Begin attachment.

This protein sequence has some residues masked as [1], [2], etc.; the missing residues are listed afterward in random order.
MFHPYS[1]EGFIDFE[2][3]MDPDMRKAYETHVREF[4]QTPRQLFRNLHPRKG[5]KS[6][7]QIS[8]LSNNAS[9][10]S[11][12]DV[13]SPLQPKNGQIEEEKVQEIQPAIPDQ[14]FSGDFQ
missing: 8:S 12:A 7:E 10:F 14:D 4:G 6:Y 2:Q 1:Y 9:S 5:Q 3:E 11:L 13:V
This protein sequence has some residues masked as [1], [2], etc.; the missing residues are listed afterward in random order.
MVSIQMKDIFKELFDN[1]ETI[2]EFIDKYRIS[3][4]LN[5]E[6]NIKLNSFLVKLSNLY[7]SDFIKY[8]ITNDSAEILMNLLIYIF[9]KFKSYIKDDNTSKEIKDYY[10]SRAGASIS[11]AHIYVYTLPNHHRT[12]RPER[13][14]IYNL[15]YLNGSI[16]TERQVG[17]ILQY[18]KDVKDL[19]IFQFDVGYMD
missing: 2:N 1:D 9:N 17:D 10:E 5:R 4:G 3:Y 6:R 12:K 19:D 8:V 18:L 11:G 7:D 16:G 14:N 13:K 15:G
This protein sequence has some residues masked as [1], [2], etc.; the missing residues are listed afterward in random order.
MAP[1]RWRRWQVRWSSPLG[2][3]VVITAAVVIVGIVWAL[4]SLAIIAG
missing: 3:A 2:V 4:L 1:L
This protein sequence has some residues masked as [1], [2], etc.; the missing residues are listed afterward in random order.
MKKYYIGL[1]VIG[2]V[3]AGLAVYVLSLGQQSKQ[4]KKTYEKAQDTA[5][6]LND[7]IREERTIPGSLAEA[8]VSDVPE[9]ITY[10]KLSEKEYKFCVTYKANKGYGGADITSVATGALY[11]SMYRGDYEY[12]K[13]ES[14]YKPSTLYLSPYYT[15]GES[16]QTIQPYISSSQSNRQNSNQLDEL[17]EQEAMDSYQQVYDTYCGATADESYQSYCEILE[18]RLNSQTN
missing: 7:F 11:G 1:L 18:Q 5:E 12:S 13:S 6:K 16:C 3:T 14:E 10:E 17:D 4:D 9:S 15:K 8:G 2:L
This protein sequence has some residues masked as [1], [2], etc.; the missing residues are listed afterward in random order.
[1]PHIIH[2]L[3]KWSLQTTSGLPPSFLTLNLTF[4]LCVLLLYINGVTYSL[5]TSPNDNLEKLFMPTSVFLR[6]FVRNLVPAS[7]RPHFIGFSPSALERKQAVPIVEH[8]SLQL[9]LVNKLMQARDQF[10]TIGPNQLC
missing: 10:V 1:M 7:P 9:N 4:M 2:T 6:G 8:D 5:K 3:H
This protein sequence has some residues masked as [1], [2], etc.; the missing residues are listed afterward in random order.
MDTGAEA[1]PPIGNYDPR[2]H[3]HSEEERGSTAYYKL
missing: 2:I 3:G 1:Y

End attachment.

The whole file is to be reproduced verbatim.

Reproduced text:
This protein sequence has some residues masked as [1], [2], etc.; the missing residues are listed afterward in random order.
MFHPYS[1]EGFIDFE[2][3]MDPDMRKAYETHVREF[4]QTPRQLFRNLHPRKG[5]KS[6][7]QIS[8]LSNNAS[9][10]S[11][12]DV[13]SPLQPKNGQIEEEKVQEIQPAIPDQ[14]FSGDFQ
missing: 8:S 12:A 7:E 10:F 14:D 4:G 6:Y 2:Q 1:Y 9:S 5:Q 3:E 11:L 13:V
This protein sequence has some residues masked as [1], [2], etc.; the missing residues are listed afterward in random order.
MVSIQMKDIFKELFDN[1]ETI[2]EFIDKYRIS[3][4]LN[5]E[6]NIKLNSFLVKLSNLY[7]SDFIKY[8]ITNDSAEILMNLLIYIF[9]KFKSYIKDDNTSKEIKDYY[10]SRAGASIS[11]AHIYVYTLPNHHRT[12]RPER[13][14]IYNL[15]YLNGSI[16]TERQVG[17]ILQY[18]KDVKDL[19]IFQFDVGYMD
missing: 2:N 1:D 9:N 17:D 10:E 5:R 4:G 3:Y 6:R 12:K 19:D 8:V 18:L 11:G 7:D 16:G 14:N 13:K 15:G
This protein sequence has some residues masked as [1], [2], etc.; the missing residues are listed afterward in random order.
MAP[1]RWRRWQVRWSSPLG[2][3]VVITAAVVIVGIVWAL[4]SLAIIAG
missing: 3:A 2:V 4:L 1:L
This protein sequence has some residues masked as [1], [2], etc.; the missing residues are listed afterward in random order.
MKKYYIGL[1]VIG[2]V[3]AGLAVYVLSLGQQSKQ[4]KKTYEKAQDTA[5][6]LND[7]IREERTIPGSLAEA[8]VSDVPE[9]ITY[10]KLSEKEYKFCVTYKANKGYGGADITSVATGALY[11]SMYRGDYEY[12]K[13]ES[14]YKPSTLYLSPYYT[15]GES[16]QTIQPYISSSQSNRQNSNQLDEL[17]EQEAMDSYQQVYDTYCGATADESYQSYCEILE[18]RLNSQTN
missing: 7:F 11:G 1:L 18:Q 5:E 12:S 13:S 6:K 16:C 3:T 14:E 10:E 17:D 4:D 9:S 15:K 8:G 2:L
This protein sequence has some residues masked as [1], [2], etc.; the missing residues are listed afterward in random order.
[1]PHIIH[2]L[3]KWSLQTTSGLPPSFLTLNLTF[4]LCVLLLYINGVTYSL[5]TSPNDNLEKLFMPTSVFLR[6]FVRNLVPAS[7]RPHFIGFSPSALERKQAVPIVEH[8]SLQL[9]LVNKLMQARDQF[10]TIGPNQLC
missing: 10:V 1:M 7:P 9:N 4:M 2:T 6:G 8:D 5:K 3:H
This protein sequence has some residues masked as [1], [2], etc.; the missing residues are listed afterward in random order.
MDTGAEA[1]PPIGNYDPR[2]H[3]HSEEERGSTAYYKL
missing: 2:I 3:G 1:Y